Panthera tigris jacksoni
Males average 9 feet in length from head to tail and weigh about 400 lbs.; females are smaller at 8 feet long and 250 lbs.
Classified as a separate subspecies from the Indochinese tiger in 2004, the Malayan tiger is found only in the southern Malay Peninsula within the broadleaf forests of Malaysia and Thailand.
Remote forests in hilly to mountainous terrain
Wild - Wild pigs, wild deer, and wild cattle
Zoo - Feline diet (primarily ground horsemeat)
Reddish-ochre color with short narrow stripes; smaller than Bengal and Siberian tigers; black dots seen among stripes
- Generally solitary and extremely territorial.
- A tiger can see in the dark 6 times better than humans.
- One of the only cats that like water; good swimmers.
Typically mate in spring and summer; female bares 2-4 young. Young are nursed for 5 or 6 months; can leave the den when two months old; can hunt alone at 11 months.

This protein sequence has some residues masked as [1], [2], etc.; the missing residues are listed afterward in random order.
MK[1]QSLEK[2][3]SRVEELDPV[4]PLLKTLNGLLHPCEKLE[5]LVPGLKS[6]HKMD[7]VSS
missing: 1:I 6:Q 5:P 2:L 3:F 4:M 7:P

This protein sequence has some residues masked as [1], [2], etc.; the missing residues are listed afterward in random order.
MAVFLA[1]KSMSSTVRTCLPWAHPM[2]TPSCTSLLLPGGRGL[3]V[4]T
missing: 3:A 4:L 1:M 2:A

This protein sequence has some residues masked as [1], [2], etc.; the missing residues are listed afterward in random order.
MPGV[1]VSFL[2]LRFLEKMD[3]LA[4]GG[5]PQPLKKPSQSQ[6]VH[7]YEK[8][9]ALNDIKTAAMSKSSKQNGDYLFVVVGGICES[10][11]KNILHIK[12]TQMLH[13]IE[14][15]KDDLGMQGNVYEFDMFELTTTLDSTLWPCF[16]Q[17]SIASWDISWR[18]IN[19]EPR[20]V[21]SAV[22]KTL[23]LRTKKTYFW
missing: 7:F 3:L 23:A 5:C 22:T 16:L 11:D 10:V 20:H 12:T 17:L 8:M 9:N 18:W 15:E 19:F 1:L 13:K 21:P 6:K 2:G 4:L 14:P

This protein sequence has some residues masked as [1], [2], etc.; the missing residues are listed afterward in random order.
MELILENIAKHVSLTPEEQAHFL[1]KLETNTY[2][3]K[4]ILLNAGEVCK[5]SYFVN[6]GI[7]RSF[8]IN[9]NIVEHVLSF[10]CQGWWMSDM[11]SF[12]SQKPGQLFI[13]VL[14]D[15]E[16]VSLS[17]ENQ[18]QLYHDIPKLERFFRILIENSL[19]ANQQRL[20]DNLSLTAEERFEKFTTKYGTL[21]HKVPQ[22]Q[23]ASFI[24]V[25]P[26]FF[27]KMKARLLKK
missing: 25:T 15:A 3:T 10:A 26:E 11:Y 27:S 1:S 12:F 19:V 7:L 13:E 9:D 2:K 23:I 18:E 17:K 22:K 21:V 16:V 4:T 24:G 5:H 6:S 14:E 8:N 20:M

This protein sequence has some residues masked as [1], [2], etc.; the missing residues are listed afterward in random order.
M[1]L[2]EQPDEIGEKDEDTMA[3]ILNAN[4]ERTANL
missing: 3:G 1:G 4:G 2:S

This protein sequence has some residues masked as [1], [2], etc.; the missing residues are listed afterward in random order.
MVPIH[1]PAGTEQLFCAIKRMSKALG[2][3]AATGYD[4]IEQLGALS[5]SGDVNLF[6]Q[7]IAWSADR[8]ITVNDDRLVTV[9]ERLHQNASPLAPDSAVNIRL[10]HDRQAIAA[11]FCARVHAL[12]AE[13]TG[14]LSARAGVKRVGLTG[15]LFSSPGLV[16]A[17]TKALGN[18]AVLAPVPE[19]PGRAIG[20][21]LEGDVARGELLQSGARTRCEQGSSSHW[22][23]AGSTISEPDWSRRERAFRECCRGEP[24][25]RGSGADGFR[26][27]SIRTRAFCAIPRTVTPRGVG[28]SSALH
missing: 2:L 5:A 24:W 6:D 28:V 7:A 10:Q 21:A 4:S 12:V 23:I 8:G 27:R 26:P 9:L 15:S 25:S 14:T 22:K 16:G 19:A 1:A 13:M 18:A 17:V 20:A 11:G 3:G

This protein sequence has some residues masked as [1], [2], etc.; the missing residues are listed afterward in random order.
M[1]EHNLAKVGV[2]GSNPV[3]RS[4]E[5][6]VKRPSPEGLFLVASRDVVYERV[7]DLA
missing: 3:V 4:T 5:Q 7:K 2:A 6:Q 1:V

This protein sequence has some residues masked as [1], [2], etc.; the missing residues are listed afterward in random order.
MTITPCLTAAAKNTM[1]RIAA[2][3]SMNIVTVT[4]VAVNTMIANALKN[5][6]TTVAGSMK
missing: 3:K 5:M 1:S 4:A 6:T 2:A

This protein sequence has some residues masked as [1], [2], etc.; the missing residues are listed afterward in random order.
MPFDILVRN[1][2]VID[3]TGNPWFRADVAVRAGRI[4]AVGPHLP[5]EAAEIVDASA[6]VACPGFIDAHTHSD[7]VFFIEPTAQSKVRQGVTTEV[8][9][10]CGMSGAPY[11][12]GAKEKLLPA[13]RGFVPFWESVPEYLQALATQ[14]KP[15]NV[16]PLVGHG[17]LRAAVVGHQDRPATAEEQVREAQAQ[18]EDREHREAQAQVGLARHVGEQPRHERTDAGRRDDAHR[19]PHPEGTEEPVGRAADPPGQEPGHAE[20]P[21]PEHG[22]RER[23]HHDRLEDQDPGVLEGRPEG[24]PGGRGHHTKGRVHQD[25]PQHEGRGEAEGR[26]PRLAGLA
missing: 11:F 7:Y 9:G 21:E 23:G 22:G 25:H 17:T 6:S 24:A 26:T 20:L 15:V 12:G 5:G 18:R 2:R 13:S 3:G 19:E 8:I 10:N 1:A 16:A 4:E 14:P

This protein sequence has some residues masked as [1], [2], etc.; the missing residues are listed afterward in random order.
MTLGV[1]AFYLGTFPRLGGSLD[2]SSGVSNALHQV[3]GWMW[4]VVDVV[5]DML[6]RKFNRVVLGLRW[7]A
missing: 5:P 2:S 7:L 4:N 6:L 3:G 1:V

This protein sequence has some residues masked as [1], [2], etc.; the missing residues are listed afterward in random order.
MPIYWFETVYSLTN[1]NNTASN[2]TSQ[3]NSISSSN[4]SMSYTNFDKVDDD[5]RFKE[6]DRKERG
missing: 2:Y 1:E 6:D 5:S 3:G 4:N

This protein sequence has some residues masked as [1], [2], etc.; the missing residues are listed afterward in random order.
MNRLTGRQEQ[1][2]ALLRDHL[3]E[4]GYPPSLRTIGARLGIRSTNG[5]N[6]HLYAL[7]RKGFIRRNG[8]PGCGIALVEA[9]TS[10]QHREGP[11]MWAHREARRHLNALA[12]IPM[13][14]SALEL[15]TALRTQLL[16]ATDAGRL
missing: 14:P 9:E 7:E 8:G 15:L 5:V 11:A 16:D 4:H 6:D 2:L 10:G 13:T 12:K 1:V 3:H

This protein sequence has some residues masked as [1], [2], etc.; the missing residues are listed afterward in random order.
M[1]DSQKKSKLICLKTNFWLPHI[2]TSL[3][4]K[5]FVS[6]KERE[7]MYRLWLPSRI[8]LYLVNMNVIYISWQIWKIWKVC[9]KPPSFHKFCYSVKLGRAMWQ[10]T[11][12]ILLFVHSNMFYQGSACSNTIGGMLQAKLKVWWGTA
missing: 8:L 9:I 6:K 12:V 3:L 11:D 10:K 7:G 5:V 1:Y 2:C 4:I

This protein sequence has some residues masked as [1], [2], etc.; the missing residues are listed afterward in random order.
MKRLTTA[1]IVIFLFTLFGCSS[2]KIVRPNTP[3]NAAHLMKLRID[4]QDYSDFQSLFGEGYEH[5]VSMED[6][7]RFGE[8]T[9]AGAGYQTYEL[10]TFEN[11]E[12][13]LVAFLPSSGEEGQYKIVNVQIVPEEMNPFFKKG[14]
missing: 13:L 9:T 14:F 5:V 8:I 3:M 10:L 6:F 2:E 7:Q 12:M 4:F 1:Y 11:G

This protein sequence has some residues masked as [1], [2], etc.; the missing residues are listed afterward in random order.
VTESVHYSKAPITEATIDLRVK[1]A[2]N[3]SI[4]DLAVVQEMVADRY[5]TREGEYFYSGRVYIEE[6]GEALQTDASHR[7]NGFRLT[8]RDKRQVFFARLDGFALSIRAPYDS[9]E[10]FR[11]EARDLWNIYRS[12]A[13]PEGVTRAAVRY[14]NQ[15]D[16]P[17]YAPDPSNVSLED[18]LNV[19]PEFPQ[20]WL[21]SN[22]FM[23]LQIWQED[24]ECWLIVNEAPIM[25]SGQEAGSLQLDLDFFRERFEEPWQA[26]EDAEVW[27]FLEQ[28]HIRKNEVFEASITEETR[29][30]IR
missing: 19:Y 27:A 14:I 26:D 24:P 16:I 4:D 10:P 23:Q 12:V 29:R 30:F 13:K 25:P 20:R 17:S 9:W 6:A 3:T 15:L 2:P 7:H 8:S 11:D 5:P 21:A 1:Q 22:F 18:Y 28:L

The wild population of the Malayan tiger is unknown, but it is estimated at around 500 individuals. CITES App. I; all tiger species are extremely ENDANGERED with some on the brink of extinction. Threats include poaching, illegal trading, habitat and prey loss, and conflict with humans.
Grzimek's Animal Life Encyclopedia, Vol. 12, Mammals III, Dr. Bernhard Grzimek
**International Species Information System as of 30 September 2000
6 subspecies of tiger remain: Bengal, Siberian, South China, Sumatran, Indochinese, and Malayan. 3 other subspecies (Bali, Javan, and Caspian) are already extinct.